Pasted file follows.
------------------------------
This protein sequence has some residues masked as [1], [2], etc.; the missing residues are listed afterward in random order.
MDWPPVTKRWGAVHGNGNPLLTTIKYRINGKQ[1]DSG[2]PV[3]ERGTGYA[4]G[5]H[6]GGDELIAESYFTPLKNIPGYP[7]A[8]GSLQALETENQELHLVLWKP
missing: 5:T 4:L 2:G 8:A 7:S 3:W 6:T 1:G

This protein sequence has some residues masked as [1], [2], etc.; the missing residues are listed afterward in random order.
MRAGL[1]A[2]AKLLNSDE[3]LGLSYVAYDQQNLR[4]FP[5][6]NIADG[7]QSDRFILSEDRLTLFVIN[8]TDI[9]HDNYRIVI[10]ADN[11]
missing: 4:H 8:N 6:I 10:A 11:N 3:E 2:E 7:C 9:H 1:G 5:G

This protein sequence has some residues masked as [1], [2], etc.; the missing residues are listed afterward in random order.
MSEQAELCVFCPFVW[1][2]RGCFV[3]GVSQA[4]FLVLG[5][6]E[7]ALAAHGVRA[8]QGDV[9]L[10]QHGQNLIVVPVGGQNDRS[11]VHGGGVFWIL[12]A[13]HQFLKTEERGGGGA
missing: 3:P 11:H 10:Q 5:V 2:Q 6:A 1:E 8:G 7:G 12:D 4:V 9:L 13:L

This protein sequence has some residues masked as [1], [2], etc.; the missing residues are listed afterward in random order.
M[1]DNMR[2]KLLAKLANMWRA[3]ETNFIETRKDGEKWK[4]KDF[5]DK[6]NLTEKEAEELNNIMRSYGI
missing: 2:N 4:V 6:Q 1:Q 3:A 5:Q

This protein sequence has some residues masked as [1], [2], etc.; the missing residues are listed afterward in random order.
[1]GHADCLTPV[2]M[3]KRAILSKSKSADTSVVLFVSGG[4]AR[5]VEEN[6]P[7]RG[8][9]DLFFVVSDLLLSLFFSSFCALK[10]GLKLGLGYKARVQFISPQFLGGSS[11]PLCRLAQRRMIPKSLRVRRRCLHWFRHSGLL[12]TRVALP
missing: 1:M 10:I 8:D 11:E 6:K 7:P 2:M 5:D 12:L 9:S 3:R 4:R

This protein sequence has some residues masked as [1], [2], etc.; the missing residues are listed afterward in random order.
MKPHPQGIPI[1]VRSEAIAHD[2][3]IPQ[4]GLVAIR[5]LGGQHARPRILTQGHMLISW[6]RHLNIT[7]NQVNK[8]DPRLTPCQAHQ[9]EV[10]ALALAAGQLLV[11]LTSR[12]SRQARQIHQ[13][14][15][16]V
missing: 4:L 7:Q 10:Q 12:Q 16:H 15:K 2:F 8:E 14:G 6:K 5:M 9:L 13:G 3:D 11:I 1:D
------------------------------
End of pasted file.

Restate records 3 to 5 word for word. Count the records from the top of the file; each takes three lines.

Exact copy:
This protein sequence has some residues masked as [1], [2], etc.; the missing residues are listed afterward in random order.
MSEQAELCVFCPFVW[1][2]RGCFV[3]GVSQA[4]FLVLG[5][6]E[7]ALAAHGVRA[8]QGDV[9]L[10]QHGQNLIVVPVGGQNDRS[11]VHGGGVFWIL[12]A[13]HQFLKTEERGGGGA
missing: 3:P 11:H 10:Q 5:V 2:Q 6:A 1:E 8:G 7:G 12:D 4:V 9:L 13:L

This protein sequence has some residues masked as [1], [2], etc.; the missing residues are listed afterward in random order.
M[1]DNMR[2]KLLAKLANMWRA[3]ETNFIETRKDGEKWK[4]KDF[5]DK[6]NLTEKEAEELNNIMRSYGI
missing: 2:N 4:V 6:Q 1:Q 3:A 5:Q

This protein sequence has some residues masked as [1], [2], etc.; the missing residues are listed afterward in random order.
[1]GHADCLTPV[2]M[3]KRAILSKSKSADTSVVLFVSGG[4]AR[5]VEEN[6]P[7]RG[8][9]DLFFVVSDLLLSLFFSSFCALK[10]GLKLGLGYKARVQFISPQFLGGSS[11]PLCRLAQRRMIPKSLRVRRRCLHWFRHSGLL[12]TRVALP
missing: 1:M 10:I 8:D 11:E 6:K 7:P 2:M 5:D 12:L 9:S 3:R 4:R